Note: Update on January 12th. You won't be surprised to see that the below video was pulled down. I can't imagine the uproar pointed towards that diocese.
(Christian Today) - Christians are familiar with the Bible texts that detail the conception and birth of Jesus to His mother, the Virgin Mary.
But they are not so used to hearing the Muslim version of the story read out in church. And especially not on Epiphany, which celebrates the incarnation of God as His son Jesus - a doctrine denied by Muslims.
Michael Nazir-Ali, a leading evangelical Christian in Britain, has now condemned the reading on a service at the Scottish Episcopal Church's Glasgow Cathedral last Friday.
The congregation at St Mary's cathedral heard the Muslim version of the Virgin Mary's conception of Jesus, from the Koran's Sura 19, sung by Madinah Javed. The passage explains how Mary gave birth after an angel told her God would give her a child.
Muslims believe Jesus was a prophet, and that He was a precursor to Mohammed rather than the Son of God.
Sura 19 states that Mary was "ashamed" after she gave birth, and that the infant Jesus miraculously spoke to her from his crib and claimed he was "a servant of God".
It denies Jesus was the Son of God.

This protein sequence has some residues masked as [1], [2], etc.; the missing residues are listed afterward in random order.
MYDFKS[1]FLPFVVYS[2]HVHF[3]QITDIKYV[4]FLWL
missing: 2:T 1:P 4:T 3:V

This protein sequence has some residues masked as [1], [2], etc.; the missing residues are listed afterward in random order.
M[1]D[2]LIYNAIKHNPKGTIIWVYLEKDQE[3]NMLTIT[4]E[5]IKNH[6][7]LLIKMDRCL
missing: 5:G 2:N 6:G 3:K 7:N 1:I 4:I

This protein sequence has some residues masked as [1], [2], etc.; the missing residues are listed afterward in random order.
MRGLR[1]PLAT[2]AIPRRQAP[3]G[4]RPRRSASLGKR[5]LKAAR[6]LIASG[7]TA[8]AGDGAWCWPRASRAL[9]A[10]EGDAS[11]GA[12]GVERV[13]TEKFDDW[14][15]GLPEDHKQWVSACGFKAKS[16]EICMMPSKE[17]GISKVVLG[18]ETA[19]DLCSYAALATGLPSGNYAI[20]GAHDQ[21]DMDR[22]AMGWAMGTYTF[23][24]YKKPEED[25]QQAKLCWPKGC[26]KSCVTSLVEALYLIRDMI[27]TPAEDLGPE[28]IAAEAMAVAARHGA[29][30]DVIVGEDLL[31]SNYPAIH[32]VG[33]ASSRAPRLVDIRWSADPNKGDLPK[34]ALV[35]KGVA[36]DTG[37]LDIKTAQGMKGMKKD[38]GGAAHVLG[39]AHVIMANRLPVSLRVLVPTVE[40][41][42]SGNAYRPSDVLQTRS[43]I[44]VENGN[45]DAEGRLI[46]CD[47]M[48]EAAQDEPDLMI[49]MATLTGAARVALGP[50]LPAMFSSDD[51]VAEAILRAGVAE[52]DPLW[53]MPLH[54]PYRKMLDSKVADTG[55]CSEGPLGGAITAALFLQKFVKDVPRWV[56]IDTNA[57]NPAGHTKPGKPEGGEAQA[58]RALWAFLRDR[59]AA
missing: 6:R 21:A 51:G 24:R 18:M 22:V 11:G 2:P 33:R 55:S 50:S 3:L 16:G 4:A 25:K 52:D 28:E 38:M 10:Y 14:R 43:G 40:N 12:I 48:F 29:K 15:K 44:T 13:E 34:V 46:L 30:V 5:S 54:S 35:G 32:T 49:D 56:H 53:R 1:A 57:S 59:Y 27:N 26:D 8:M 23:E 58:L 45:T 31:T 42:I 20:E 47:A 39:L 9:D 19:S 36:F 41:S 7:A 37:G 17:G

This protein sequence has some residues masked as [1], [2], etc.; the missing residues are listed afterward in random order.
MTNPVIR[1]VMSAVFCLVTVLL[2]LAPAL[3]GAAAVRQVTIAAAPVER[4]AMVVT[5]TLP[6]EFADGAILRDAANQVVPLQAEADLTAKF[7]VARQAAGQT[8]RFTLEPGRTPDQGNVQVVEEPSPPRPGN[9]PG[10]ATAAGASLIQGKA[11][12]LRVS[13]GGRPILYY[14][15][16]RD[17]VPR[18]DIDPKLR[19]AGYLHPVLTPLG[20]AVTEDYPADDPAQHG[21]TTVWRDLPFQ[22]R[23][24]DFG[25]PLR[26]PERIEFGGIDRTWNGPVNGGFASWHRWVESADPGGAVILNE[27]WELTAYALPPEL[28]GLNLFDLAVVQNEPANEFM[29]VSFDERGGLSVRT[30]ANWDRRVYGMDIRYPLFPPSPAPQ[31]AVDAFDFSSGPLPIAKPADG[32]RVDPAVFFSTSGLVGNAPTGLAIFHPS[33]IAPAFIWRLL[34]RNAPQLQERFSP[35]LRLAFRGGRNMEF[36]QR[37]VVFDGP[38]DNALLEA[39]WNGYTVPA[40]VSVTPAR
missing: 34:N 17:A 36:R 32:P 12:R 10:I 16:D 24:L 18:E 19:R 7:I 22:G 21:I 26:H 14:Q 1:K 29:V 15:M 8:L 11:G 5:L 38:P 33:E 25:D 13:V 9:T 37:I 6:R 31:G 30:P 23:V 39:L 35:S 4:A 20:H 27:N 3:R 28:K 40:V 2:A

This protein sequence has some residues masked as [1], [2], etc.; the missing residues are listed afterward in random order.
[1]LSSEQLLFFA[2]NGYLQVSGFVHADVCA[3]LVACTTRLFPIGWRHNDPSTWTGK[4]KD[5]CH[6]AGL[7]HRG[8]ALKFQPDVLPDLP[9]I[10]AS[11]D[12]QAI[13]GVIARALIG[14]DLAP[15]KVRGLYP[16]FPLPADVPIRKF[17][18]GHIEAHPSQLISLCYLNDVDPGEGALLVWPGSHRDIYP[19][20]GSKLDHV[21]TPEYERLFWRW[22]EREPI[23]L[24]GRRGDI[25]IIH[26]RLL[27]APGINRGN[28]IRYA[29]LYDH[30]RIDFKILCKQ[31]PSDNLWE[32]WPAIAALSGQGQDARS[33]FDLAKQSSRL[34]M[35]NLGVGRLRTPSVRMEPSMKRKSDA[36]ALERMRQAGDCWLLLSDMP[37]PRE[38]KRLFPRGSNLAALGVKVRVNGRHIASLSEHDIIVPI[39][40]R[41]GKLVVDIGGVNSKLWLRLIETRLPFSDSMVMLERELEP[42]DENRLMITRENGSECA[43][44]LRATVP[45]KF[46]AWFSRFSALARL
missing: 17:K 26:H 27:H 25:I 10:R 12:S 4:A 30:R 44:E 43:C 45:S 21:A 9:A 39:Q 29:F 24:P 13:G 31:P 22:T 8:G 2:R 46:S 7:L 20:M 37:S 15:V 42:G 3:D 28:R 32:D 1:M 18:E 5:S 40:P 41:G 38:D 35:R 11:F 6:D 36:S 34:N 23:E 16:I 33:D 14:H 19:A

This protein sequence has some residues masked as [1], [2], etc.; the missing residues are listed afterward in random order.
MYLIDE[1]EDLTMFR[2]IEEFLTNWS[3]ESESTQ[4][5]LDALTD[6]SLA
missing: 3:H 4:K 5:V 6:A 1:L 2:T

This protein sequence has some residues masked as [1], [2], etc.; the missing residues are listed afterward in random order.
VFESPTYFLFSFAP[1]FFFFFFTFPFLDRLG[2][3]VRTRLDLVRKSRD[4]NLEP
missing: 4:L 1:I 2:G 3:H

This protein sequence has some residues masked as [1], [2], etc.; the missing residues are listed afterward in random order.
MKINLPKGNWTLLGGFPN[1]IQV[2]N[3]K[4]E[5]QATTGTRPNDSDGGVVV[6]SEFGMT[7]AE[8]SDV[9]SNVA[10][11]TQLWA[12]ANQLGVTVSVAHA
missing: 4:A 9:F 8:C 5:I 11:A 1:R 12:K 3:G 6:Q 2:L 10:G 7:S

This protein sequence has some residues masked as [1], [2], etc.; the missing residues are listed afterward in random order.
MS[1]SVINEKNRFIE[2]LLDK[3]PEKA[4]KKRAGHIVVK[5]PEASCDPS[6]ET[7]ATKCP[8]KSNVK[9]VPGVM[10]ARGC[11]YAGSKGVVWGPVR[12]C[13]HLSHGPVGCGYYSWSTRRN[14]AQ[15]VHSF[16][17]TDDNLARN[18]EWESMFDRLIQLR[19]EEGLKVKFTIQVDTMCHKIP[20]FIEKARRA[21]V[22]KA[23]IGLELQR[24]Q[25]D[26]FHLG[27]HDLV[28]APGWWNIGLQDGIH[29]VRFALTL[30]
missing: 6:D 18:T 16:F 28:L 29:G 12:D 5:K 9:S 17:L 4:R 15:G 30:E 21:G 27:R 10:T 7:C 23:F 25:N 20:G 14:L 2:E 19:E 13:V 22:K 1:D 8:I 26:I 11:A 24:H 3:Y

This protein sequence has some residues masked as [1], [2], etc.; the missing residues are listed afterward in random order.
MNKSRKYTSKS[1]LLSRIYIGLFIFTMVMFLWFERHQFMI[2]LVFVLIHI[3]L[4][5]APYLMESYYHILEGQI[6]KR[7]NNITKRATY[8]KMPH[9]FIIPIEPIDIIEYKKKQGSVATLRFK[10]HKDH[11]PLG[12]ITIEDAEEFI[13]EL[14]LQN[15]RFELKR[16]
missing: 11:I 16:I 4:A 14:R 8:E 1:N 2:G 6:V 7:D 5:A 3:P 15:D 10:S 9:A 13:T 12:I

A post on the cathedral's Facebook page describes the service as a "wonderful event".
It says: "The congregation was also reminded during the service that it is not only Christians who give honour to Jesus. We were joined by friends from two local Muslim communities." The post also shares a video of the recitation.
But Nazir-Ali, former Bishop of Rochester condemned the reading and called for discipline against those involved.
"The authorities of the Scottish Episcopal Church should immediately repudiate this ill-advised invitation," he said in a statement.
He also called for the Archbishop of Canterbury, Justin Welby, to publicly distance the Church of England and the wider Anglican Communion from the event.
"Christians should know what their fellow citizens believe and this can include reading the Qur'an for themselves, whether in the original or in translation. This is not, however, the same thing as having it read in Church in the context of public worship," he said.
"It is particularly insensitive to have this passage read in Church on the Feast of the Epiphany when we celebrate not only Christ's manifestation to the gentiles but also his baptism and the divine declaration, 'you are my beloved son in whom I am well pleased'."
Christian Today has contacted the Diocese of Glasgow and Galloway for comment.